Not many games explore death and reincarnation through their story and characters, but fewer still are willing to go into the darker parts of this concept the way Oninaki does.
Set in a world where reincarnation has been proven, the game presents a culture that revolves around death and dying. People know there will be another life after the one they’re living, and this drives almost every decision they make in their current lives.
It’s an aspect of the game players will be privy to almost immediately.
Within the first few hours alone, they’ll be shown ghosts of those taken before their time, desperate to fulfill a final wish before their next life; grieving parents willing to give up on their current lives to be with their children in the next; and lovers unable to continue on without the ones they love in the present, trying desperately to bring them back before they’re turned into someone else.
This only gets darker as the game goes on. Some of those ghosts will call for the deaths of their killers before moving on.
The people unable to continue on without those they love will resort to murder and unholy rituals, and some who find themselves in difficult situations will give up on life without a second thought thanks to the out of reincarnating.
It’s grim stuff for sure, and most wouldn’t be blamed for thinking it’s way darker than what they would have expected – or wanted – from a typical JRPG.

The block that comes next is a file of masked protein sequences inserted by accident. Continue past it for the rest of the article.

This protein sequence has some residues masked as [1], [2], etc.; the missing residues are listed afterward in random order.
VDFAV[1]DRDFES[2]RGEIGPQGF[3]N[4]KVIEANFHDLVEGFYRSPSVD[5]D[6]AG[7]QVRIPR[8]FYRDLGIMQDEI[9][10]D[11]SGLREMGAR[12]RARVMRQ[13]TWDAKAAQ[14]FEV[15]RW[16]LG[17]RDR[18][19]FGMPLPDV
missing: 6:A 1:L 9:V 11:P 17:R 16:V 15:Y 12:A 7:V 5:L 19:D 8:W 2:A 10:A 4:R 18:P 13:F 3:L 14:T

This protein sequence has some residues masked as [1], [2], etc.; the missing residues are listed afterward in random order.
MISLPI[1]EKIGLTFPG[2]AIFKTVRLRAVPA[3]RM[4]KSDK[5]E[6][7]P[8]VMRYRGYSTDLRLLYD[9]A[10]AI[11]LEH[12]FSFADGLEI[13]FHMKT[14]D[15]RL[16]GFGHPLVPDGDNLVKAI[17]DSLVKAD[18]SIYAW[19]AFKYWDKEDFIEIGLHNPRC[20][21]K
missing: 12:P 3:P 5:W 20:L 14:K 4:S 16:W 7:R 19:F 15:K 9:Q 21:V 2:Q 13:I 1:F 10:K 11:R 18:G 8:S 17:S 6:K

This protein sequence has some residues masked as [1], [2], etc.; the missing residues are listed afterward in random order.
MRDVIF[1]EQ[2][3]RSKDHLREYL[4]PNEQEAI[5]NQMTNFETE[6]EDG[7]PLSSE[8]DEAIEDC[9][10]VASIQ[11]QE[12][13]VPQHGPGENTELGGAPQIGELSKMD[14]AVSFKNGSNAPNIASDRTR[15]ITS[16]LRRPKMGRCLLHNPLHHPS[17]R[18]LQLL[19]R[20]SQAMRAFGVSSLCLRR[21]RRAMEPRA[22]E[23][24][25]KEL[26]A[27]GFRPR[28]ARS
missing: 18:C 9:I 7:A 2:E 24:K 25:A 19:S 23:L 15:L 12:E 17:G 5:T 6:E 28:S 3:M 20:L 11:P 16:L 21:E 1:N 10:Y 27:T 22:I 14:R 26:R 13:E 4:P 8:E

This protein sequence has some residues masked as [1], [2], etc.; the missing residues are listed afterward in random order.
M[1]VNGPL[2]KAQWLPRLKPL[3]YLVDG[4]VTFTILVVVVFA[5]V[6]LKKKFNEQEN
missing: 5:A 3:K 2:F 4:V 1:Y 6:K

And yet, it’s thanks to these dark themes that Oninaki stands out from the pack the way it does.
Where other games might try to focus on the positive parts of reincarnation, Oninaki goes straight for the throat with issues that would arise from its existence.
It asks how much value there would be in living your best life when it isn’t perfect, and the chance of living a better one could be a “walk into that good night” away; and, when you have what you’d consider the perfect life, how willing you’d be to let go of it and move onto whatever is in store for you next.
Not only that, but it frames its characters’ narratives around the darker sides of the concept. Kagachi, the game’s protagonist, acts as a guide through reincarnation for the living. He tries to help them come to terms with the loss of their loved ones, but more often not, he has to usher them along to the next life when they can’t find the will to live anymore.
He accepts this as how life works, up until he loses some of those closest to him.
Once this happens, he finds himself asking the same questions as many of those he once guided to their deaths without a second thought: Should he keep living? Is there value in his current life without those he cared about?
It’s heavy stuff, but it’s genuinely written enough to lend some real weight to the characters growth and change throughout the story.
Now, this isn’t to say that Oninaki handles these themes perfectly. The game ends up providing a McGuffin that solves all of the problems of reincarnation by the end of the story in typical JRPG fashion.
Likewise, some characters’ motivations jump wildly between being driven or not driven by reincarnation, especially near the end of the game.
All the same though, the fact that the game attempts to tackle these themes is a marvel in and of itself. It’s something not every game has the courage to do, and for the time being, it’s one of the best reasons to give Oninaki a look.